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American Beauty (1999)

Cast: Kevin Spacey, Annette Bening,

Thora Birch, Wes Bentley, Mena Suvari,

Chris Cooper, Allison Janney

Director: Sam Mendes

Screenwriter: Alan Ball

Composer: Thomas Newman

Cinematographer: Conrad Hall

Editor: Tariq Anwar, Christopher Green


Price: Rs. 499

It takes an outsider to make a film on the culture and social norms of a country. Just like it took the Taiwanese Ang Lee to make the very American “Ice Storm” and “Brokeback Mountain” and the British Danny Boyle for a different perspective of post-liberalisation India with “Slumdog Millionaire,” British director Sam Mendes turns the mirror on American suburbia with devastating effect in “American Beauty”.

Cheerleaders, teenage angst, music, drugs, homophobia, midlife crisis, real estate brokers, obsession with appearances, incest, and materialism among other things are put under the magnifying glass in this brilliantly-written film.

In the beginning of the film we meet Lester Burnham who tells us he “is 42 years old; in less than a year I will be dead. Of course I don't know that yet, and in a way, I am dead already.”

The film tells the events of that life-changing year for the Burnhams. Lester hates his job in an advertising agency while his wife, Caroline, a real estate broker, obsesses about appearances. Their daughter, Jane, is 16 and in Lester's words “a pretty typical teenager. Angry, insecure, confused.”

Lester's life changes when he gets infatuated with Jane's friend, Angela. The Fitts family moving next door also proves a catalyst. While Col. Fitts is all about discipline, his son, Ricky, smokes pot and is a drug dealer. Lester meets Ricky at a party and realises he is living a pointless life. He quits his job, with the most inventive resignation letter in the movies, listens to music, asserts himself, starts smoking pot and working out.

There are changes in others' life too. Jane discovers love with Ricky and she realises it is alright to be different. The radiantly-beautiful Angela faces facts about herself. Lester tries to tell Caroline not to obsess about material things but she learns the true value of people tragically late.

Critics and movie goers have been divided about what the movie is about — if it is a coming-of-age movie, a love story, a comedy, a tragedy, a mystery, an allegory or a satire. The beauty of the film is it is all this and more.

“American Beauty” is very funny, acutely observed, allegorical and poignant with a host of heart-breaking love stories. In spite of its horrific ending, “American Beauty” is, in the final count optimistic about the uplifting power of beauty, of being able to see aching beauty and god in the most common place of things — including a floating plastic bag. Every one of its five academy awards are well deserved — from best actor for Kevin Spacey to best director for Mendes, film, cinematography for Conrad Hall and most definitely for Alan Ball for original screenplay.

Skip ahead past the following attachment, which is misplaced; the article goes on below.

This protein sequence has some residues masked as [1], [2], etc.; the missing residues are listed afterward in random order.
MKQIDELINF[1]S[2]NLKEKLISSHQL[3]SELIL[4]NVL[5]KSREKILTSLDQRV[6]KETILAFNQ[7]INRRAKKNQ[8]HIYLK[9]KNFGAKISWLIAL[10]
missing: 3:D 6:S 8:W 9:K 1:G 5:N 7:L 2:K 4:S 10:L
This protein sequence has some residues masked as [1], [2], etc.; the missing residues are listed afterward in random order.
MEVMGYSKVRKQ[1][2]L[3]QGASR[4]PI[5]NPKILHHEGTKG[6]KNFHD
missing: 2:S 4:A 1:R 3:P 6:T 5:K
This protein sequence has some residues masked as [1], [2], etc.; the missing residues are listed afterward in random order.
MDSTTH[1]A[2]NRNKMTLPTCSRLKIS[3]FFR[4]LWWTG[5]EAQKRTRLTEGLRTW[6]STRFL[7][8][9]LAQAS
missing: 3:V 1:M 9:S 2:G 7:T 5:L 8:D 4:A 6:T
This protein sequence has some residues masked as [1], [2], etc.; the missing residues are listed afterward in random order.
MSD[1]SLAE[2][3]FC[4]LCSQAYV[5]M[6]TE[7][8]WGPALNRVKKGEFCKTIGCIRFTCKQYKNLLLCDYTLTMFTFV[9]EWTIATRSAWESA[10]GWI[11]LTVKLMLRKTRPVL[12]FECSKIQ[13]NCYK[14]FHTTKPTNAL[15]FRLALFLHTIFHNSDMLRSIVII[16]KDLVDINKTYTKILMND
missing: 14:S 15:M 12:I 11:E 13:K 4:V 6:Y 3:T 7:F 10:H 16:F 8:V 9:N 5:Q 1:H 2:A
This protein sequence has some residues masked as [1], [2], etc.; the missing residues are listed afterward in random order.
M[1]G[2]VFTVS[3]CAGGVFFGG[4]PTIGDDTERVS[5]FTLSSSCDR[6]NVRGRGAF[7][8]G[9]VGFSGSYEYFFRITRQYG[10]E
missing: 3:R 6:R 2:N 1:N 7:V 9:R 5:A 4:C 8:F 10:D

The movie sparkles with incisive dialogue. When Angela says: “I don't think there is anything worse than being ordinary,” it reveals her insecurities in a telling manner. Then there is Ricky's paean to beauty when he says: “It was one of those days when it's a minute away from snowing and there's this electricity in the air, you can almost hear it. And this bag was, like, dancing with me. Like a little kid begging me to play with it. For fifteen minutes. And that's the day I knew there was this entire life behind things… Sometimes there's so much beauty in the world I feel like I can't take it, like my heart's going to cave in.”

The cast, from Spacey as Burnham to Annette Bening (Caroline), Thora Birch (Jane) Wes Bentley (Ricky), Mena Suvari (Angela) to Chris Cooper (Col Fitts) is brilliant.

“American Beauty”, which was hailed by critics at the time of its release, had a backlash of criticism with it making it to the list of most overrated films. However, the film has aged well and stands up today too as an extraordinarily honest dissertation on the American way of life. While on the cover, the extras listed included storyboards with commentary by Mendes and Hall, the DVD only had a making-of-featurette with revealing interviews by the cast and crew.

The title of the movie comes from a breed of roses which are perfect on the outside while rotten underneath and echoes the themes and tagline of the film — “look closer.”

The movie has, unfortunately, been censored quite senselessly with a crucial scene being lopped off and so the DVD is not the best way to approach the movie for the first time.





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